In Patricia Wentworth’s Grey Mask, we are introduced to Margot Standing, an ingenuous and immature young woman whose very wealthy father, Edward, went overboard and was lost at sea. She now stands to inherit a fortune. But then, it comes out that she may not be eligible to inherit, and that her cousin, Egbert, may be the heir. The papers that would prove Edward Standing’s intent have disappeared, so there’s no easy way to determine who will get the money. Egbert suggests that he and Margot marry, but she refuses. When he insists, she refuses again, and leaves home. Unbeknownst to her, this puts her in danger from a gang led by a man named Grey Mask. They want to get rid of her, so they can get her money. Margot happens to meet Margaret Langton, who’s already mixed up with Grey Mask and his gang (‘though not in the obvious way). Margaret takes pity on the younger woman, and takes her in. And in the end, Margaret and her fiancé, Charles Moray, find a way to thwart Grey Mask.

Carl Hiaasen’s Skinny Dip introduces readers to Charles ‘Chaz’ Perrone. He’s a marine scientist (at least nominally) who’s found a way to make water samples seem clear, even if they are tainted. His employer, Samuel Johnson ‘Red’ Hammernut, finds that very useful; he owns an agri-business that pollutes the water, and has no interest in changing what he does, or in being cited by the authorities. When Chaz begins to suspect that his wife, Joey, has found out what he’s doing, he decides to solve his problem. He takes Joey on what he tells her is an anniversary present: a cruise of the Everglades. While they’re on the water, he throws her overboard. He hasn’t counted on the fact that Joey is a former competitive swimmer, though. Instead of dying, she survives and is saved by former police offer Mick Stranahan. With Mick’s help, Joey plans to make Chaz pay for what he did by ‘haunting’ him. And, as Chaz gets more and more unsettled by the things Joey does, Hammernut gets more and more concerned about their arrangement. And Broward County police detective Karl Rolvaag gets more and more suspicious of Chaz…

Jussi Adler-Olsen introduces his protagonist, Copenhagen police detective Carl Mørck, in Mercy (AKA The Keeper of Lost Causes. In that novel, Mørck returns to duty after being wounded in a line-of-duty shooting incident. He’s always been difficult to work with, but the trauma of what he’s been through has made dealing with him impossible. So, he is transferred to the newly-created ‘Department Q,’ which is dedicated to ‘cases of special interest’ (cold cases). It’s a move to appease members of the public and the government who believe that the police aren’t doing enough to solve crimes. The first case that Mørck and his new assistant, Hafaz al-Assad take on is the five-year-old disappearance of promising politician Merete Lynnggard. At the time she went missing, everyone thought she went overboard in a terrible ferry accident. But Mørck and Assad begin to suspect otherwise. If they’re right, and she is still alive, there may be very little time left to find her. So, the two sleuths are under a great deal of pressure as they try to find out what really happened.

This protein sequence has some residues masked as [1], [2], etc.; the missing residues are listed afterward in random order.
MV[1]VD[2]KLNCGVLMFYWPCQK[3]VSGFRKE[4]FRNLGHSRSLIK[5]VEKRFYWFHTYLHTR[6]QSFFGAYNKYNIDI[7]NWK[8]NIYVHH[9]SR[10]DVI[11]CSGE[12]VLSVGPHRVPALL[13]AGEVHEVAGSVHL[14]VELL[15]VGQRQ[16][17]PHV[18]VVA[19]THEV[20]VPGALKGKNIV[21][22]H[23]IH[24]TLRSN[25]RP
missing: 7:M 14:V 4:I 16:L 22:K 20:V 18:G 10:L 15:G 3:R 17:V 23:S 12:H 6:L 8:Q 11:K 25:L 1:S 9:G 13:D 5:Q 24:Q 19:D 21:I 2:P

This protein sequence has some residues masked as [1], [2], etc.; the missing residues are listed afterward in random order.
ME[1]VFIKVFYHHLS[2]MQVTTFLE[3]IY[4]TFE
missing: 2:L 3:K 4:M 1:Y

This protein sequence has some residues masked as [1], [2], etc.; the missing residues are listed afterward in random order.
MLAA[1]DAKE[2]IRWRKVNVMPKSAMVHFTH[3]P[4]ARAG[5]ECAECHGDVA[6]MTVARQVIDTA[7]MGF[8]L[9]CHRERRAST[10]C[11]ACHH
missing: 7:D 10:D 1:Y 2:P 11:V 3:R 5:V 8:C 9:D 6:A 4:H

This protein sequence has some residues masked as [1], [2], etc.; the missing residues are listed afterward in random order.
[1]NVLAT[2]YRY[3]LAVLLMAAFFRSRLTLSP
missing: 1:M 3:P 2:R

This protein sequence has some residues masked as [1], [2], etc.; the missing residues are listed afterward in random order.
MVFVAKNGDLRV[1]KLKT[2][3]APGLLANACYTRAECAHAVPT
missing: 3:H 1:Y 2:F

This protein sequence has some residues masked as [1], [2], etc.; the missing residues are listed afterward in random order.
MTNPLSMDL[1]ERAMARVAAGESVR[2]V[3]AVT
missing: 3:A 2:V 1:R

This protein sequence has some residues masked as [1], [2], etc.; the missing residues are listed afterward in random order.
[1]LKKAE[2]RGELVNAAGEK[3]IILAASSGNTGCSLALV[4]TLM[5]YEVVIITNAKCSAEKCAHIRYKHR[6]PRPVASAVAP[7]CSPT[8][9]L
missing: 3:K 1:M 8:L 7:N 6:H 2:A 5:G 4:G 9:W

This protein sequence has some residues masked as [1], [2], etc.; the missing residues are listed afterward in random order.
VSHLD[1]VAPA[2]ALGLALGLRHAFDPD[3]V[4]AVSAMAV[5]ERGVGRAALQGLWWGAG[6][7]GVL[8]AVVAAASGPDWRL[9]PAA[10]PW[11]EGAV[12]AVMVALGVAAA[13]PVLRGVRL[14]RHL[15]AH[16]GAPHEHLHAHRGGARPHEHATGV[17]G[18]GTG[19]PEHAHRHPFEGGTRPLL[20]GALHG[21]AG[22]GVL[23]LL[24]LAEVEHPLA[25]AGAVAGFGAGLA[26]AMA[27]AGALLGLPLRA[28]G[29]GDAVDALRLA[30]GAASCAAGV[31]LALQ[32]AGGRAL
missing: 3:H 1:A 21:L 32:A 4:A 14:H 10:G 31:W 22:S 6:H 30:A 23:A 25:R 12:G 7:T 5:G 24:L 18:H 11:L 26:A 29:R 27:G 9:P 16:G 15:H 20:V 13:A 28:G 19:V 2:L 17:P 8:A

Mark Douglas-Home’s The Sea Detective features Edinburgh oceanographer and Ph.D. Candidate Caladh ‘Cal’ McGill. His special interest is wave patterns, and he’s working on them for his thesis. In one plot thread of this novel, he’s also got a project of his own underway. Many years earlier, McGill’s grandfather, Uilliam, was on a fishing trip when he disappeared. The official account was that he went overboard accidentally, and McGill wants to know the truth about what happened. So, he’s using his knowledge of wave patterns to try to find out where his grandfather might have washed up, if he did. The search for the truth leads McGill to some dark truths about the island community where his grandparents lived at the time of the disappearance.

And then there’s Jonothan Cullinane’s Red Herring. It’s 1951 in Auckland, and PI Johnny Molloy is hired to find a man called O’Phelan. He takes the case and begins his search. Soon enough, he discovers that his quarry died in an overboard accident. But something doesn’t seem right about the incident, and Molloy starts to suspect it was a case of murder. What he doesn’t know at first, though, is that this death is related to a web of conspiracy, political intrigue, and ‘backroom deals.’ The closer Molloy gets to the truth about O’Phelan, the more dangerous the case becomes for him.

Seas and oceans can be very convenient places, if I may put it that way, for fictional murderers to hide their crimes. So it’s little wonder we see so many overboard ‘accidents’ in crime fiction. These are only a few. Your turn.

 
 
 

*NOTE: The title of this post is a line from Ryan Shupe and the Rubberband’s Walk the Walk.

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Filed under Carl Hiaasen, Jonothan Cullinane, Jussi Adler-Olsen, Mark Douglas-Home, Patricia Wentworth